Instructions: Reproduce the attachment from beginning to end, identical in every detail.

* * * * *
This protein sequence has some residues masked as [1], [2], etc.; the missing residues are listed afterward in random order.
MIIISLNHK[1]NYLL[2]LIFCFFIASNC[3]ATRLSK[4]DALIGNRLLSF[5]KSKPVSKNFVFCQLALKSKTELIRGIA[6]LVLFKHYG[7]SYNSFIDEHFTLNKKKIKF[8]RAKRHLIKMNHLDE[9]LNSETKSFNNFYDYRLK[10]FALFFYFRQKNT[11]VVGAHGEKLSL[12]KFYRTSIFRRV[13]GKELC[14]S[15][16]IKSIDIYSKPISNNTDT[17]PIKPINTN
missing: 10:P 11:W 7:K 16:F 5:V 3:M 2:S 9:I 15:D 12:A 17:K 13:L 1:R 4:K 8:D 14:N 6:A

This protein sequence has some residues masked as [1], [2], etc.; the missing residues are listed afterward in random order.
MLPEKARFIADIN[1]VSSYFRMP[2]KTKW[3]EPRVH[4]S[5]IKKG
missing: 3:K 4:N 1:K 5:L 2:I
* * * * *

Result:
This protein sequence has some residues masked as [1], [2], etc.; the missing residues are listed afterward in random order.
MIIISLNHK[1]NYLL[2]LIFCFFIASNC[3]ATRLSK[4]DALIGNRLLSF[5]KSKPVSKNFVFCQLALKSKTELIRGIA[6]LVLFKHYG[7]SYNSFIDEHFTLNKKKIKF[8]RAKRHLIKMNHLDE[9]LNSETKSFNNFYDYRLK[10]FALFFYFRQKNT[11]VVGAHGEKLSL[12]KFYRTSIFRRV[13]GKELC[14]S[15][16]IKSIDIYSKPISNNTDT[17]PIKPINTN
missing: 10:P 11:W 7:K 16:F 5:V 3:M 2:S 9:I 15:D 12:A 17:K 13:L 1:R 4:K 8:D 14:N 6:A

This protein sequence has some residues masked as [1], [2], etc.; the missing residues are listed afterward in random order.
MLPEKARFIADIN[1]VSSYFRMP[2]KTKW[3]EPRVH[4]S[5]IKKG
missing: 3:K 4:N 1:K 5:L 2:I